Apperio, the legal spend tracking and analytics platform, has analysed £100 million of 2018 UK legal spend to isolate the three major, structural problems that are damaging the commercial reputations of in-house legal departments. The report, “Exposed: the three financial failings of the legal profession”, highlights:
Lack of visibility and transparency
Even in 2019, legal teams rely on out-dated, time-consuming and manual tools to track budgets, resulting in inconsistent, incomplete and inaccessible legal spend data. Based on data analysis and conversations with hundreds of UK legal teams, Apperio has found that 9 out of 10 legal departments simply don’t know what they spent on legal fees in the previous year.
There is also a lack of financial transparency between in-house legal teams and external counsel, caused by the lag between work completion and invoicing. Apperio’s data suggests that, on average, it takes 137 days between law firms completing work and invoicing their clients for it.
“Given the delay between work completion and invoicing, disputes between in-house legal teams and external counsel are common,” said Nicholas d’Adhemar, CEO, Apperio. “But the more damaging impact is unplanned overspend and difficulty for CFOs in tracking accruals. Legal spend tracking for most organisations will often be more than four months out of date.”
Confusing fee arrangements, inconsistently applied
Beyond traditional ‘billable hours’, there are dozens of alternative fee arrangements in use today. If the array of alternative fee arrangements weren’t confusing enough, Apperio’s data suggests that in-house legal teams don’t always get what they think they’ve agreed to. A significant number of fixed fee matters – one in five – are billed over the agreed budget.
Capped fee engagements, for example, are blunt instruments that often have counterintuitive consequences. Once the cap is reached, anecdotal evidence suggests that firms will often deprioritise the matter – putting up lower grades of lawyer, or off-shoring the engagement.
“During our analysis, it’s become clear that alternative fee arrangements provide in-house legal teams with a false sense of control and security,” said d’Adhemar. “If our data shows that 21% of supposedly ‘fixed fees’ are being regularly re-negotiated, there is clearly a false economy at work here.”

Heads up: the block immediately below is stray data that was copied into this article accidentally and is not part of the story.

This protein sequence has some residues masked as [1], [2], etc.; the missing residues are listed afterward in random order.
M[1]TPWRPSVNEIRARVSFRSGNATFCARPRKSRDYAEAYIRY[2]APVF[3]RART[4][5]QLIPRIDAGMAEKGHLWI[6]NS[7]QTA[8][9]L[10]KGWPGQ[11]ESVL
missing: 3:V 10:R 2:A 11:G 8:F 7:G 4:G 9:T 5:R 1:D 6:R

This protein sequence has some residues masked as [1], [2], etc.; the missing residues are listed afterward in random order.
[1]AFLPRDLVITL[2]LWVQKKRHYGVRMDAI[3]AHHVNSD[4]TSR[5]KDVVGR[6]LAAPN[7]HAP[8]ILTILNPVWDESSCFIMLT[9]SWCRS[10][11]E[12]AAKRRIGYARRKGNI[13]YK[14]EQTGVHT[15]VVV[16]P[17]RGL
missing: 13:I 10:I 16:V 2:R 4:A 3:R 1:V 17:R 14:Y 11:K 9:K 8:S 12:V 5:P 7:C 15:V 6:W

Recurring billing errors and questionable time recording behaviours
Analysis of billing records suggests that inadvertent errors caused by aging financial management technologies are rarely identified and addressed. For one client, Apperio discovered a £36,000 photocopying charge incorrectly allocated. Dozens of similar errors have been caught and rectified – incorrect charge out rates had been applied to one client resulting in a £42,000 over-charge, £20,000 of duplicate time entries was found for another client.
Apperio’s analysis has found evidence of timesheet rounding and time recording behaviours that seem to conflict with what clients have contractually agreed to. Very often clients will agree to not pay for travel time, scanning/printing time, handover time, internal meetings, bible time and bill time. Overall, 2.38% of billings analysed would seem to be for items that clients do not believe they have agreed to pay for. That’s £2,380,000 in fees in the sample analysed and, if applied to the UK legal services market as a whole, £835,000,000.
“Our analysis points to significant failings in the financial management of the UK legal services market, and one that is costing in-house legal teams many hundreds of millions of pounds a year”, said d’Adhemar.
An unacceptable impact that must be reversed
Apperio’s analysis has found that in-house legal teams are not on top of their legal spend in real-time, face a confusing array of alternative fee arrangements that are not always what they seem and are exposed to costly, inadvertent errors exacerbated by aging technology infrastructure.
“The UK’s £35.1 billion legal services market is critical to the success of our economy. But, worryingly, the commercial reputations of many of the UK’s in-house legal departments are in the doldrums,” said d’Adhemar. “Our analysis reveals unnecessary conflict, uncomfortable confusion and unacceptable costs due to historic, systemic financial management failings. This creates friction between legal teams and external counsel, tense relationships between in-house legal teams and their CFOs and stunts the ability of legal departments to operate strategically.”
By integrating with law firms’ existing time recording systems and applying tracking and analytics, Legal Tech start-ups like Apperio are reversing these problems.
“Advances in cloud computing and analytics capabilities make it possible to extract valuable insights that give in-house legal teams real-time spend visibility and transparency, manage the complexities of alternative fee arrangements and reveal the recurring unintentional errors and behaviours that can lead to overcharging,” said d’Adhemar. “We’re helping to bring clarity, control and confidence to legal spend management, enabling in-house legal teams to reclaim their rightful position as a strategic organisational function.”
For further analysis, please read Exposed: the three financial failings of the legal profession, which can be downloaded for free via Apperio’s website.
 2.38% of the UK legal services market, estimated to be worth £35.1 billion in 2018